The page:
|Jorge Ubico y Castañeda|
Jorge Ubico was born on November 10, 1878, the son of Arturo Ubico, a wealthy lawyer and an active member of the Guatemala Liberal Party. There is a tradition that his surname came from the English name Wykam, and the family originated in Dorsetshire. Jorge Ubico was educated in Guatemala and then studied in the United States and in Europe.
In 1897 Ubico was commissioned second lieutenant in the Guatemalan army; he was subsequently gazetted lieutenant colonel and then became a full colonel in 1916 at the age of 28. He had already gained a formidable reputation for rooting out banditry and smuggling over the Guatemalan-Mexican border.
In 1920 he returned to Guatemala City to take part in the coup d'état that propelled General José Orellana into power. Orellana rewarded Ubico by making him a general two years later. However, in 1923, Ubico resigned from the army, disillusioned by what Orellana had been doing.
Deciding to enter politics, Ubico helped form the Political Progressive Party in 1926. A liberal, he campaigned to improve the lot of poor people in Guatemala. He worked in various parts of Guatemala and became the chief of staff of the armed forces and then minister of war before, on February 14, 1931, becoming president for a six-year term of office.
His election was unopposed and unanimous. The Guatemalan constitution at the time had a clause forbidding reelection, and this would normally have meant that he would have had to step down in 1936. However, the constitution was amended, and Ubico remained in office until July 4, 1944. Essentially, he was the dictator of the country, presiding over an authoritarian regime.
Ubico's political allies became known as the "Ubiquatas," and they quickly took over the running of the country. To raise Guatemala's foreign revenue, Ubico concentrated on the production of coffee, but the worldwide Great Depression caused major financial problems. In spite of this Ubico was able to massively extend the network of roads throughout the country and improve health and educational facilities.
He also passed decrees abolishing debt slavery and introduced strict vagrancy laws, which saw all Guatemalans given identity cards for the purpose of enforcing employment. Many were forced to work on banana plantations for very low wages, and the fact that they could leave did not mean that they could find another job.
As the depression eroded the income that Guatemala was earning, Ubico became more pro–United States. Under his presidency, the United Fruit Company became the major economic force in the country, coming to dominate many sectors of the economy, not just the growing and harvesting of bananas. It operated the telegraph system, the only railway in the country, its own electricity generators, and the port of Puerto Barrios on the Atlantic seaboard.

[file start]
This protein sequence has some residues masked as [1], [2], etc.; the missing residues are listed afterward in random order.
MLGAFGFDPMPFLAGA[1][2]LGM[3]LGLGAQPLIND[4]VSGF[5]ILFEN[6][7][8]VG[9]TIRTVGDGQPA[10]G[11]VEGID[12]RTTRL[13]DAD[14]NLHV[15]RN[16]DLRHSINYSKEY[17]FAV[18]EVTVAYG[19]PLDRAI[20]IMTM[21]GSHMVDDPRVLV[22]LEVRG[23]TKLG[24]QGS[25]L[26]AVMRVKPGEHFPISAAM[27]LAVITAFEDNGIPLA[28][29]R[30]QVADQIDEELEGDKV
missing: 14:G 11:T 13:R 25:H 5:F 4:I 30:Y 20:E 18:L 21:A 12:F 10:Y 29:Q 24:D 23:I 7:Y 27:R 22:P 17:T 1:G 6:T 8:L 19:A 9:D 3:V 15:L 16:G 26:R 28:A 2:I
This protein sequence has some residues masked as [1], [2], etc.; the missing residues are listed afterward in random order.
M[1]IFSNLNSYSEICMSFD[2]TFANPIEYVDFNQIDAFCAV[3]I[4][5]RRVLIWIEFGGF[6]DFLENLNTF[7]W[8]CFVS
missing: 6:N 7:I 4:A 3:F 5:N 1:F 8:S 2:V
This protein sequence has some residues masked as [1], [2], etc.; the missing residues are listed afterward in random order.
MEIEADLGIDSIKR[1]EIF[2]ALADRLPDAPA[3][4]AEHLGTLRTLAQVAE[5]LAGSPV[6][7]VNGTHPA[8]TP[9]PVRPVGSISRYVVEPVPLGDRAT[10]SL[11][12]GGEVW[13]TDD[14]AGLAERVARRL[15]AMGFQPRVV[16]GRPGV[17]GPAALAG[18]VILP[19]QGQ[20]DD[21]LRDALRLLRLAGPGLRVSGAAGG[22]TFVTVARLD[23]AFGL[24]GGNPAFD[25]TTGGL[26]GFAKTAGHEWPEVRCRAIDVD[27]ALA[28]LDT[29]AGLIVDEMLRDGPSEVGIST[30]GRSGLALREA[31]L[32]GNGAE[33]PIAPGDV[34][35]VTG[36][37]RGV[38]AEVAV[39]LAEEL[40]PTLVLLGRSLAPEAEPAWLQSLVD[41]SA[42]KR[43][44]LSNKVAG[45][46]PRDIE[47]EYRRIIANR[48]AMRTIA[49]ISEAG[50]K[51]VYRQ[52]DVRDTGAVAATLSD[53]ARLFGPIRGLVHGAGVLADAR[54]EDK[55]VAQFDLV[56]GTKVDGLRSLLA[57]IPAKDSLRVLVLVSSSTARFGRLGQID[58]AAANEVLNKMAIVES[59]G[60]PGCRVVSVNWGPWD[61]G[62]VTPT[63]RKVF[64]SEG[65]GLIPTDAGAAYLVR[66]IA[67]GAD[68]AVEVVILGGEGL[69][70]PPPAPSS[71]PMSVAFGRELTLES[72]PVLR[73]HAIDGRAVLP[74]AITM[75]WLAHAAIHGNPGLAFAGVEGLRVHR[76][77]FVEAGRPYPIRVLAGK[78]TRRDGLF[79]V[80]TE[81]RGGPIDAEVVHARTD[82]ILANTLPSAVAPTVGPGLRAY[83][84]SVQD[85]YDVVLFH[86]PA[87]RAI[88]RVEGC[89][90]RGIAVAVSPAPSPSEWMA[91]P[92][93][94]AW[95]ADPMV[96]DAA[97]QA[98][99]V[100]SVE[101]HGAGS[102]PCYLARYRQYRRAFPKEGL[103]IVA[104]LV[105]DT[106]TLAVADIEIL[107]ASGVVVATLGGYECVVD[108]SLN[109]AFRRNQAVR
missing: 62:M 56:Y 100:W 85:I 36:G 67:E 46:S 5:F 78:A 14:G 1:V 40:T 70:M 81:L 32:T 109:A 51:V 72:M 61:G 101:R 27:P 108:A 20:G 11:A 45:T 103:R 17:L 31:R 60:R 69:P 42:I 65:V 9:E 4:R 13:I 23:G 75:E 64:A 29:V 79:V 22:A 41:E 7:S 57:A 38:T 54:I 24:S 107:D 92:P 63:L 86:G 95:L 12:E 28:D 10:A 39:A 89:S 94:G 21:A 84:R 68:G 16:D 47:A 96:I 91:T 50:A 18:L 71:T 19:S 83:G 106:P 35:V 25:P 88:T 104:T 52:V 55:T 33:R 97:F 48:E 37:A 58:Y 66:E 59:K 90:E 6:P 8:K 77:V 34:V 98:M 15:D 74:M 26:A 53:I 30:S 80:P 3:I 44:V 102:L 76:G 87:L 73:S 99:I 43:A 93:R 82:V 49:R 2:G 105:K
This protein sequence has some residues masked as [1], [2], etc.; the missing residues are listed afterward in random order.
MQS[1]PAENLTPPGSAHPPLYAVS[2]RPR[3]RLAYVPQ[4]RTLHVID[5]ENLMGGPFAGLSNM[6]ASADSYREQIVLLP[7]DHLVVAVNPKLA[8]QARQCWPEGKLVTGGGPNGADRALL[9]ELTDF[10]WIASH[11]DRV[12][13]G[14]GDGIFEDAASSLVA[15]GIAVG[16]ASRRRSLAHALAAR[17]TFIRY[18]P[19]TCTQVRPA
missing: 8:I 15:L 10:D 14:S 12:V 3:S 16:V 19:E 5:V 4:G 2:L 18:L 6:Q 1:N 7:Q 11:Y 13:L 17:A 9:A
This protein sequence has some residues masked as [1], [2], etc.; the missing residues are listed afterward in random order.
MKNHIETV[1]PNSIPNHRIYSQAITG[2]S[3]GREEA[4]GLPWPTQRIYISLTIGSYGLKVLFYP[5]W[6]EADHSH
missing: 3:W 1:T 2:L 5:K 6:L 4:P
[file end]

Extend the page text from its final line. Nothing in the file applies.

Throughout the period when Ubico ran Guatemala, he was determined to ensure that his government did not become corrupt and was said to have pored over the account books of government departments throughout the country.
He also let it be known that anyone found guilty of corruption was to be instantly punished. His father had promised to shoot him if Ubico was ever involved in corruption himself. However, detractors pointed out that he did not need to be involved in graft.
His salary as president was U.S. $120,000 a year—at that time the U.S. president was being paid $75,000 annually. The Guatemalan congress also once met and voted him $160,000 ex gratia payment for services to the country.
Ubico also ensured strong press censorship in the country. On a personal level he was interested in radios and broadcasting, and he regularly made speeches on the radio.
A strong ally of the United States, Ubico was a firm anticommunist. During World War II Ubico was a keen supporter of the Allies and was distrustful of the large German minority in the country. Guatemala did eventually declare war on Germany on December 9, 1941.
After 1939 his regime became more unpopular, with the president reacting harshly in paranoid fear of his political opponents. A general strike in June 1944 led to his resignation. He was replaced by General Jorge Ponce Vaides on July 4, and a military coup on October 20, 1944, swept away his entire regime. He fled to the United States and died on June 14, 1946, in New Orleans, Louisiana.